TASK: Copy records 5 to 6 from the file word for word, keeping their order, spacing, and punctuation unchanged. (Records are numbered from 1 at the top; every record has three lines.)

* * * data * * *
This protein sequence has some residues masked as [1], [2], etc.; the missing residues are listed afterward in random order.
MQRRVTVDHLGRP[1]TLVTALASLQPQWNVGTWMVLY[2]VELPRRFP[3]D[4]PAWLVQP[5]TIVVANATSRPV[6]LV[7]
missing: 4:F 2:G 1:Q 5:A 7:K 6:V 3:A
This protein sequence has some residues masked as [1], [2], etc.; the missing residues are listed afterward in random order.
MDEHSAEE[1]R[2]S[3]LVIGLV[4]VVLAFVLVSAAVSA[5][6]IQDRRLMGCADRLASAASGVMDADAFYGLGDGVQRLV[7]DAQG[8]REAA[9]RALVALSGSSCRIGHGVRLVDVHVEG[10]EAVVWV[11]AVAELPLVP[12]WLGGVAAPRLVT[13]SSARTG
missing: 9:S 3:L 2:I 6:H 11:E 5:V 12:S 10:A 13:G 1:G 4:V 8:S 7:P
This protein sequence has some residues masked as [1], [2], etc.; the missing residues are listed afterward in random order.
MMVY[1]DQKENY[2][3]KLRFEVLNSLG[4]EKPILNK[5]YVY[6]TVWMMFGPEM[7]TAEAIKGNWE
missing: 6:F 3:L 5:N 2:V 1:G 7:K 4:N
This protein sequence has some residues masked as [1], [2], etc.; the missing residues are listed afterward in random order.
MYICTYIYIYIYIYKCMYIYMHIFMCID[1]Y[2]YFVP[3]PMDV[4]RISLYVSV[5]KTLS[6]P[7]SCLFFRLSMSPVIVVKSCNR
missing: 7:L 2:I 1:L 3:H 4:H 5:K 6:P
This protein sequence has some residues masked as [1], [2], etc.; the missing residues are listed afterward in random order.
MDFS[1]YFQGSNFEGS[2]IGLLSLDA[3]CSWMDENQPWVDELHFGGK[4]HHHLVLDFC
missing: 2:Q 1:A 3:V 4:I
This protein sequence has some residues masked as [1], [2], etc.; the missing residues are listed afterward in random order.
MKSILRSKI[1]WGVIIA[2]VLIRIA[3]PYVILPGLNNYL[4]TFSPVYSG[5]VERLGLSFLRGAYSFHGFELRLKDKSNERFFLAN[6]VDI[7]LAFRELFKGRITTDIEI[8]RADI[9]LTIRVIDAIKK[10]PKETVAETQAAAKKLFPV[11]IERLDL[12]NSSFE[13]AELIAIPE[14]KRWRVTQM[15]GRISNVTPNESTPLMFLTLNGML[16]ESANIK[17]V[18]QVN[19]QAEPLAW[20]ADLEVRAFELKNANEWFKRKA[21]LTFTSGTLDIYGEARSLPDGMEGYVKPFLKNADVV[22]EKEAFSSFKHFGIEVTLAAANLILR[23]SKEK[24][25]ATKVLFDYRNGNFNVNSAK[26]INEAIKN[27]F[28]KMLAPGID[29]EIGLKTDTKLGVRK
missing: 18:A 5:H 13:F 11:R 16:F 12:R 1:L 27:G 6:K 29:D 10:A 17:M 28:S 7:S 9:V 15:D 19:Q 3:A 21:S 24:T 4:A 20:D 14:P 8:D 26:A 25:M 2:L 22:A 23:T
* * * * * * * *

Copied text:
This protein sequence has some residues masked as [1], [2], etc.; the missing residues are listed afterward in random order.
MDFS[1]YFQGSNFEGS[2]IGLLSLDA[3]CSWMDENQPWVDELHFGGK[4]HHHLVLDFC
missing: 2:Q 1:A 3:V 4:I
This protein sequence has some residues masked as [1], [2], etc.; the missing residues are listed afterward in random order.
MKSILRSKI[1]WGVIIA[2]VLIRIA[3]PYVILPGLNNYL[4]TFSPVYSG[5]VERLGLSFLRGAYSFHGFELRLKDKSNERFFLAN[6]VDI[7]LAFRELFKGRITTDIEI[8]RADI[9]LTIRVIDAIKK[10]PKETVAETQAAAKKLFPV[11]IERLDL[12]NSSFE[13]AELIAIPE[14]KRWRVTQM[15]GRISNVTPNESTPLMFLTLNGML[16]ESANIK[17]V[18]QVN[19]QAEPLAW[20]ADLEVRAFELKNANEWFKRKA[21]LTFTSGTLDIYGEARSLPDGMEGYVKPFLKNADVV[22]EKEAFSSFKHFGIEVTLAAANLILR[23]SKEK[24][25]ATKVLFDYRNGNFNVNSAK[26]INEAIKN[27]F[28]KMLAPGID[29]EIGLKTDTKLGVRK
missing: 18:A 5:H 13:F 11:R 16:F 12:R 1:L 27:G 6:K 29:D 10:A 17:M 28:S 7:S 9:V 15:D 19:Q 3:A 21:S 24:T 4:A 20:D 14:P 8:D 26:A 25:M 2:L 22:A 23:T